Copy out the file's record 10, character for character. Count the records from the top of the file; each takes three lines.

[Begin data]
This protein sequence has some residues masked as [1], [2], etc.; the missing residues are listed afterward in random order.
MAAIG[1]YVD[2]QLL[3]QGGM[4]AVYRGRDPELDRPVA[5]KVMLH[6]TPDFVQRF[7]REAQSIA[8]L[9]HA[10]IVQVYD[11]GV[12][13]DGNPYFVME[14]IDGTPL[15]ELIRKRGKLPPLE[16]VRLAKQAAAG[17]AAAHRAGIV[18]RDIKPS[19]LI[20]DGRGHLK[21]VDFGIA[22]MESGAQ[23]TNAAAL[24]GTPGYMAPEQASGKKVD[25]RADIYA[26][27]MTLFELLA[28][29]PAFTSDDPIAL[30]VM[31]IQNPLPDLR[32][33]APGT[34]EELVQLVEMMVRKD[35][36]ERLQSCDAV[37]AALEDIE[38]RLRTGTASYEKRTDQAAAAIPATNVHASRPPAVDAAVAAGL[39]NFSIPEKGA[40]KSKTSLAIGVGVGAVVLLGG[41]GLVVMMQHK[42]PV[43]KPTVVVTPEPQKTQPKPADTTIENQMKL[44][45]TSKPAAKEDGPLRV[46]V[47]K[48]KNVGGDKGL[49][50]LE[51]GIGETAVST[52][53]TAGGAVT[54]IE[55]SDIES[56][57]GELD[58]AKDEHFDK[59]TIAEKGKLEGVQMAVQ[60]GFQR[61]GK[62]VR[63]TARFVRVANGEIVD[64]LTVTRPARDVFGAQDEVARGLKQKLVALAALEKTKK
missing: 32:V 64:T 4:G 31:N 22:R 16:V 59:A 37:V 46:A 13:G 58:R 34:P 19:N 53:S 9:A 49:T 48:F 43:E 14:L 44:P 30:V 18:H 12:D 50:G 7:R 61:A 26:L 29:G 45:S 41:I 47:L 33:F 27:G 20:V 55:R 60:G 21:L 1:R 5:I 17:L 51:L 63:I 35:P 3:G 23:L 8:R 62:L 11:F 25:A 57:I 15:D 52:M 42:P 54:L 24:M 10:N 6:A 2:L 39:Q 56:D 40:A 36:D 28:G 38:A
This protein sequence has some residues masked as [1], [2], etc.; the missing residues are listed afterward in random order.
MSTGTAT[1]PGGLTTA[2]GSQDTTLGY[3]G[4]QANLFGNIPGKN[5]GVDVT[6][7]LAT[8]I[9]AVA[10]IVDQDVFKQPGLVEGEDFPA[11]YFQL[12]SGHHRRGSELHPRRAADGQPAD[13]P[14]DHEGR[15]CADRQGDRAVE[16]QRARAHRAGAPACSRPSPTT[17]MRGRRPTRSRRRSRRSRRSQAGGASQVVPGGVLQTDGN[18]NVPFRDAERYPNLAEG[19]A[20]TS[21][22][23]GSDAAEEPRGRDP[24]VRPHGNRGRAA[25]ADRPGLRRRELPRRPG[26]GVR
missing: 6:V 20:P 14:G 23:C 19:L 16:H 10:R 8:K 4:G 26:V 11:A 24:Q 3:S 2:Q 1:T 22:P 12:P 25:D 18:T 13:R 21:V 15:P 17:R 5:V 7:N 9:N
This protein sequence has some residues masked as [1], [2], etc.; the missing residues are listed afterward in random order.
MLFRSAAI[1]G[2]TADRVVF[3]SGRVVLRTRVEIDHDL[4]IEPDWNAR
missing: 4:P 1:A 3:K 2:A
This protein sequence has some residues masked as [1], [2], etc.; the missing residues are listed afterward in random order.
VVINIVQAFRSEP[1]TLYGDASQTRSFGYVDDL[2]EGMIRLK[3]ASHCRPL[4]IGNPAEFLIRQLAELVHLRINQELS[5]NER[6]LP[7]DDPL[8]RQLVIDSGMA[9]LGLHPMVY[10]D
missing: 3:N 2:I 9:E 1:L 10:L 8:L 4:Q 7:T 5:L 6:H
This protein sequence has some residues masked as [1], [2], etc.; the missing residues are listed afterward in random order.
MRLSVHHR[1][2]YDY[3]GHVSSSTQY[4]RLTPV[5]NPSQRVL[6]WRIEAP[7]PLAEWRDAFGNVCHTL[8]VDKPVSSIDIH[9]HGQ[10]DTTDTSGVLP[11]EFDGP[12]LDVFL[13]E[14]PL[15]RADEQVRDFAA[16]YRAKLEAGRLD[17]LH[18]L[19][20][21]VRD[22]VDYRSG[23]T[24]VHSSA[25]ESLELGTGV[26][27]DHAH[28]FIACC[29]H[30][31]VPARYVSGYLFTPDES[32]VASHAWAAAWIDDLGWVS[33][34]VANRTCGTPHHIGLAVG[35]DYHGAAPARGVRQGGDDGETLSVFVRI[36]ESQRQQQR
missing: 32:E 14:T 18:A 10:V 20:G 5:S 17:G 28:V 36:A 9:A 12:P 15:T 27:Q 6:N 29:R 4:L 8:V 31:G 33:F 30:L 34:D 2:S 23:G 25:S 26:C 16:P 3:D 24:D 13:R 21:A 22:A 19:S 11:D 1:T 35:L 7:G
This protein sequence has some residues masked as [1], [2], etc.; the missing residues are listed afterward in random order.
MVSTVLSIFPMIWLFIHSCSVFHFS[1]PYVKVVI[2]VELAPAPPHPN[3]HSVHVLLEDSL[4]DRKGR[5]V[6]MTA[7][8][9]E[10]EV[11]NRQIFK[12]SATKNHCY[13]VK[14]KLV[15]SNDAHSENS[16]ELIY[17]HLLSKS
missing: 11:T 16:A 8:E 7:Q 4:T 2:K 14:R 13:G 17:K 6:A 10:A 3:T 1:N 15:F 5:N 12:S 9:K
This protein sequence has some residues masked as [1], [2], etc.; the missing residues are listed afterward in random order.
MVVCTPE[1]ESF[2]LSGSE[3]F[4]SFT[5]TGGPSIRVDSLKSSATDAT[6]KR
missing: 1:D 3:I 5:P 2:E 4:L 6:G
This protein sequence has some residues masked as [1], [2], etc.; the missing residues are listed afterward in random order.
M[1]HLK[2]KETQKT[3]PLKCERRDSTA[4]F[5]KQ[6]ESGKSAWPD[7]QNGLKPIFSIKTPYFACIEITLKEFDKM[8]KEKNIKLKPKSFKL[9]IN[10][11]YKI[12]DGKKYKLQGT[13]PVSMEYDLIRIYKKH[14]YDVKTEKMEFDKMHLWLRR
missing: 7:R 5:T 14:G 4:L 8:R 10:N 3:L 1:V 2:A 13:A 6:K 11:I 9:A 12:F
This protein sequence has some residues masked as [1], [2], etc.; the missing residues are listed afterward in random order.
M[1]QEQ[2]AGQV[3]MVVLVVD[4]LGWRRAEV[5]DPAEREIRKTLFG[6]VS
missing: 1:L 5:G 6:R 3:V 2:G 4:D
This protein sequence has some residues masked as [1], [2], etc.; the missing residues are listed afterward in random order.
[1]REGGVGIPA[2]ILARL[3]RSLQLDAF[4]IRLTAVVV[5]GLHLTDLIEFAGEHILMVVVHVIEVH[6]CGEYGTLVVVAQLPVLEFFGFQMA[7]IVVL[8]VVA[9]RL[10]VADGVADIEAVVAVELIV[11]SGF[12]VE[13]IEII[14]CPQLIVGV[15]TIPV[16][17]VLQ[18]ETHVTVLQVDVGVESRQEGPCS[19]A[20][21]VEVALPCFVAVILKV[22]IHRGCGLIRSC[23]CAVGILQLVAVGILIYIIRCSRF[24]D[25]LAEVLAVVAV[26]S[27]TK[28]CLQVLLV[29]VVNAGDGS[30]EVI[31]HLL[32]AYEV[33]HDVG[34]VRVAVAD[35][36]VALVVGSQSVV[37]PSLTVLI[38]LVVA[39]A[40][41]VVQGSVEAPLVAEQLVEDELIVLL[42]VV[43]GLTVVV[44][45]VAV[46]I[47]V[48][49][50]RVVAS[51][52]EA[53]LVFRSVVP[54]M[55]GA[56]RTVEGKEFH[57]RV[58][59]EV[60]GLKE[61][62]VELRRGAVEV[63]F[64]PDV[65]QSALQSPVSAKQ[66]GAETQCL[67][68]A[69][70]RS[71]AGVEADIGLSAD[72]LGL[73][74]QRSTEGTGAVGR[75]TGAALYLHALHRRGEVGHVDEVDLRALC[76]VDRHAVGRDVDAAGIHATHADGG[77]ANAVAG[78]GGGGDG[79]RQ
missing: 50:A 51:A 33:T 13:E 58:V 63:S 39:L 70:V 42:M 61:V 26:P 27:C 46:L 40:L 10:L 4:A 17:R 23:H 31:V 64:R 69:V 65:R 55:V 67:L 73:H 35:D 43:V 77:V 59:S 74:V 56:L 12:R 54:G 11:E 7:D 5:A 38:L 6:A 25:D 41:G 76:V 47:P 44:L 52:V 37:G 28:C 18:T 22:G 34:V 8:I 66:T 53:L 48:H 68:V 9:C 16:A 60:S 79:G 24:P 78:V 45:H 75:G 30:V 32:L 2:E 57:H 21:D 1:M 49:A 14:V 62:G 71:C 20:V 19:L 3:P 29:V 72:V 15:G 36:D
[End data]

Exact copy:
This protein sequence has some residues masked as [1], [2], etc.; the missing residues are listed afterward in random order.
[1]REGGVGIPA[2]ILARL[3]RSLQLDAF[4]IRLTAVVV[5]GLHLTDLIEFAGEHILMVVVHVIEVH[6]CGEYGTLVVVAQLPVLEFFGFQMA[7]IVVL[8]VVA[9]RL[10]VADGVADIEAVVAVELIV[11]SGF[12]VE[13]IEII[14]CPQLIVGV[15]TIPV[16][17]VLQ[18]ETHVTVLQVDVGVESRQEGPCS[19]A[20][21]VEVALPCFVAVILKV[22]IHRGCGLIRSC[23]CAVGILQLVAVGILIYIIRCSRF[24]D[25]LAEVLAVVAV[26]S[27]TK[28]CLQVLLV[29]VVNAGDGS[30]EVI[31]HLL[32]AYEV[33]HDVG[34]VRVAVAD[35][36]VALVVGSQSVV[37]PSLTVLI[38]LVVA[39]A[40][41]VVQGSVEAPLVAEQLVEDELIVLL[42]VV[43]GLTVVV[44][45]VAV[46]I[47]V[48][49][50]RVVAS[51][52]EA[53]LVFRSVVP[54]M[55]GA[56]RTVEGKEFH[57]RV[58][59]EV[60]GLKE[61][62]VELRRGAVEV[63]F[64]PDV[65]QSALQSPVSAKQ[66]GAETQCL[67][68]A[69][70]RS[71]AGVEADIGLSAD[72]LGL[73][74]QRSTEGTGAVGR[75]TGAALYLHALHRRGEVGHVDEVDLRALC[76]VDRHAVGRDVDAAGIHATHADGG[77]ANAVAG[78]GGGGDG[79]RQ
missing: 50:A 51:A 33:T 13:E 58:V 63:S 39:L 70:V 42:M 61:V 26:P 27:C 46:L 40:L 10:L 4:A 17:R 23:H 31:V 64:R 69:V 65:R 55:V 67:L 73:H 35:D 43:V 77:V 59:S 74:V 56:L 12:R 54:G 11:E 7:D 5:A 38:L 6:A 25:D 41:G 76:V 47:P 44:L 52:V 37:G 28:C 18:T 22:G 34:V 8:I 66:T 53:L 48:H 68:V 9:C 16:A 60:S 79:G 24:P 78:V 45:H 75:G 30:V 32:L 2:E 57:H 21:D 1:M 49:A 14:V 62:G 71:C 20:V 19:L 3:P 29:V 72:V 15:G 36:D